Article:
Have your sales and marketing teams work together to determine some of the most frequent new customer pain points with the product. There are plenty of sales tools available to help uncover and take action on customer insights.
This information can be used to create a flow of automated onboarding emails that provide a clear path for getting started.
Above all else, you want customers to know they’re more than just a dollar sign: they’re welcome users backed by relevant resources and support.
Studies have shown that follow-up emails typically get a better response rate from customers than the first email.
So why are they so often neglected?
The short answer is time and human error.
When sales teams are manually trying to keep up with messages coming in, going out, and everything in between, stuff is bound to fall between the cracks.
This is why automating sales follow-ups is so important.
Behavioral-triggered campaigns make it easy to generate follow-up emails based on everything from an open to a link click. You can tailor templates accordingly with hyper-relevant information.
73% of B2B marketers and sales leaders say webinars are the best way to generate high-quality leads.
These are people that have not only taken the time to fill out a form. They’ve shown up day-of to spend 30-minutes to an hour of their time watching your content.
As you begin to plan out the webinar itself, create follow-up assets in advance. Create a flow within your CRM targeting a list of webinar attendees with relevant content based on what was covered.
This is also a great time to tout potential trial offerings and engagement with your sales team.
When you monitor and track customer engagement with a product or service, something magical happens.
You make room for opportunity.
And by that, we mean you’re more readily able to identify the potential for up-sells.
For example, someone who’s been a customer for a while and uses your platform regularly has an established level of loyalty. They find value in your product.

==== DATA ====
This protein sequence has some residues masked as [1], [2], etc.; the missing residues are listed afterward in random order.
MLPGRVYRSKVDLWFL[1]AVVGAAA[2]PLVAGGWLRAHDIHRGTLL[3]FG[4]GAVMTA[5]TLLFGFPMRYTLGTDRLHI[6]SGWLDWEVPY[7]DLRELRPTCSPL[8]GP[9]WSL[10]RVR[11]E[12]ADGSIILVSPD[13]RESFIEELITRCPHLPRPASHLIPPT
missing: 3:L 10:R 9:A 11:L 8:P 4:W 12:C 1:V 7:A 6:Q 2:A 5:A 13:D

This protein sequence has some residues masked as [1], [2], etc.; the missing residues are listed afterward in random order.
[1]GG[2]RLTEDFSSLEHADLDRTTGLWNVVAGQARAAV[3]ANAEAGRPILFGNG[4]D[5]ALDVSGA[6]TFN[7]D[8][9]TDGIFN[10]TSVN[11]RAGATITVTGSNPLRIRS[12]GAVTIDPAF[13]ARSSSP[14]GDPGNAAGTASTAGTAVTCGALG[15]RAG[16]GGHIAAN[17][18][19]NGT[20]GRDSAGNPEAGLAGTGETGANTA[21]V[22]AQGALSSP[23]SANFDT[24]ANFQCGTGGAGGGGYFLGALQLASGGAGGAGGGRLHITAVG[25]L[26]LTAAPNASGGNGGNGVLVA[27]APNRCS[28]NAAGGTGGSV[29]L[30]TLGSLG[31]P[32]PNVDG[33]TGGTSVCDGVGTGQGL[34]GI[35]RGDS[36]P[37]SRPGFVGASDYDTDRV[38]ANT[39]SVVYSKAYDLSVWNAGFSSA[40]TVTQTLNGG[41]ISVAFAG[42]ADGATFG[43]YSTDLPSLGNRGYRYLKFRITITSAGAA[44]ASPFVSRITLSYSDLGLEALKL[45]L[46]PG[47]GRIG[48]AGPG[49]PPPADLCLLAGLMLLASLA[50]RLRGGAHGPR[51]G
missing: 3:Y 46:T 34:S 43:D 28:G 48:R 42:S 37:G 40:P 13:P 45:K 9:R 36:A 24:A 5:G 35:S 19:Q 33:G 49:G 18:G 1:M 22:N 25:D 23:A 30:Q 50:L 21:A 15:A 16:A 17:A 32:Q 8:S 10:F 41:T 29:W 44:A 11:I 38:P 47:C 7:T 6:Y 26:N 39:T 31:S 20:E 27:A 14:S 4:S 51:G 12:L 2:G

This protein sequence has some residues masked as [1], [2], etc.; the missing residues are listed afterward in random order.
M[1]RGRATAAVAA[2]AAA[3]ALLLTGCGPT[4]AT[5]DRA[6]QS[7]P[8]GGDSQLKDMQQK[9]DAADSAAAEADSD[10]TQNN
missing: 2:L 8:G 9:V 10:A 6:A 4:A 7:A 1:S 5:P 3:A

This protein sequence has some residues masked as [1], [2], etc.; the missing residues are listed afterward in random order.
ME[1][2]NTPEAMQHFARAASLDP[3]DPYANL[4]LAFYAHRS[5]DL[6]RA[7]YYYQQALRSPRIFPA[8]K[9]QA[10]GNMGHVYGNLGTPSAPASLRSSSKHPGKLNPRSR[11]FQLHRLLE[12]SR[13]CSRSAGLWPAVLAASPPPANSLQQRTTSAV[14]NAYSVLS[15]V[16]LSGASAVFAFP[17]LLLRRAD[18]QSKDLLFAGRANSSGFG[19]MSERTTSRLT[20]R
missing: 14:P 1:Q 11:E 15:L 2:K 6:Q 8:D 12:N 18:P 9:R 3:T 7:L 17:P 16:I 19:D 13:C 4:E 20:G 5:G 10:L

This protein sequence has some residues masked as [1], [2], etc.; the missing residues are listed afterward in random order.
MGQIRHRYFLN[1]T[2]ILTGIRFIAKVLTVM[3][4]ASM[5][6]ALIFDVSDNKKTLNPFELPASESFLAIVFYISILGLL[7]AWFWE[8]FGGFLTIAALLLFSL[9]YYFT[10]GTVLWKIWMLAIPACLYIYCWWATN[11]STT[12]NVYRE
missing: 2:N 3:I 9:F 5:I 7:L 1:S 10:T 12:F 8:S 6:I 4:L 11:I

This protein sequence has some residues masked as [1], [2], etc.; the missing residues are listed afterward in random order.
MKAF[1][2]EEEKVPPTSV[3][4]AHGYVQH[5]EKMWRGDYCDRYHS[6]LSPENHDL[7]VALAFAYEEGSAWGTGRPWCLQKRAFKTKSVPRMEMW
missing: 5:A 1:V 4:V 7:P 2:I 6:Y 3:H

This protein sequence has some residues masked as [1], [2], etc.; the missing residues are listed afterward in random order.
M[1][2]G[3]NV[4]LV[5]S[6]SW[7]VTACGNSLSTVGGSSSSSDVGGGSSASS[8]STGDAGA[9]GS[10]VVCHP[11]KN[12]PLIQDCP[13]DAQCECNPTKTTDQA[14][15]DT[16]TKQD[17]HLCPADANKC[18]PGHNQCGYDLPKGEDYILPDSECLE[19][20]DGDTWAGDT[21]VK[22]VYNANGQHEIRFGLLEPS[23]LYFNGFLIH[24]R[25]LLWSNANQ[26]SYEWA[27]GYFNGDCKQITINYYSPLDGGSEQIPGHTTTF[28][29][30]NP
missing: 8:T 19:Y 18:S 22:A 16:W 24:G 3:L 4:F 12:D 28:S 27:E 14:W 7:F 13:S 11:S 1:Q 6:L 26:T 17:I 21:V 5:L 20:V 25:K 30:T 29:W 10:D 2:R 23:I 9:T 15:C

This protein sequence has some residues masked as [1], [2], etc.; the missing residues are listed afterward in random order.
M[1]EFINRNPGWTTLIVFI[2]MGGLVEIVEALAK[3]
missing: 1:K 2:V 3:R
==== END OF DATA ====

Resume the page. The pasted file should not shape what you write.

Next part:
Set up triggers to identify your most loyal customers and target them accordingly with special offers and opportunities to upgrade.
We’ve already discussed the difference in cost between acquisition and retention. Current customers have gone through the rigmarole.
They’ve been convinced to the point of opening their wallet and investing in what it is you have to sell. This just doesn’t happen with many of the prospects that come through the metaphorical door.
The last thing you want to do as a sales and marketing team is to take these people for granted. Your job isn’t done just because they’ve signed the dotted line.
In fact, it’s just beginning. It’s when you have to convince them that their actions were worth taking. And that there’s continued benefit to be found in your service month after month.
For content-driven marketing teams, you have the materials at your fingertips to continuously engage current customers.
Curate a weekly or bi-weekly newsletter. Make them aware of new product launches (offering exclusive access to new features when relevant before they hit the masses).
You can also utilize your customer base as a source of feedback. Automate regular survey sends to your core user segments, using the information to improve current offerings.
It goes without saying that when teams work together, positive things happen. Nowhere is this truer than for sales and marketing.
After all, both operate with the same goal in mind: to bring on and keep customers.
Neither of those outcomes can occur in a way that’s effective and sustainable when both groups are working in silos. Especially when they each possess valuable insights vital for driving each other’s efforts forward.
Marketers have the back-end. They can look at website visitors, leads generated through forms, advertising engagement rates, etc. and figure out what triggers action.
And then, they can replicate what works across a variety of channels.
Salespeople have the front-end. Through regular conversation and relationship-building expertise, they know what works in moving a deal forward.
And they know every product pain point and excuse in the book for stopping a contract in its tracks.
Opening the lines of communication between both sides is the first step.
With a shared understanding of customer interests and triggers established, email automation serves as the final link.
It creates a bridge between company and customer — making it possible to not only exchange a series of triggered messages but to establish a real connection driven by a genuine interest in providing solutions.
A little about Anna:
Anna is the Content Strategist at Leadfeeder and the Assistant Editor for Search Engine Journal. She enjoys burritos 🌯 and puppies 🐶 (in that order).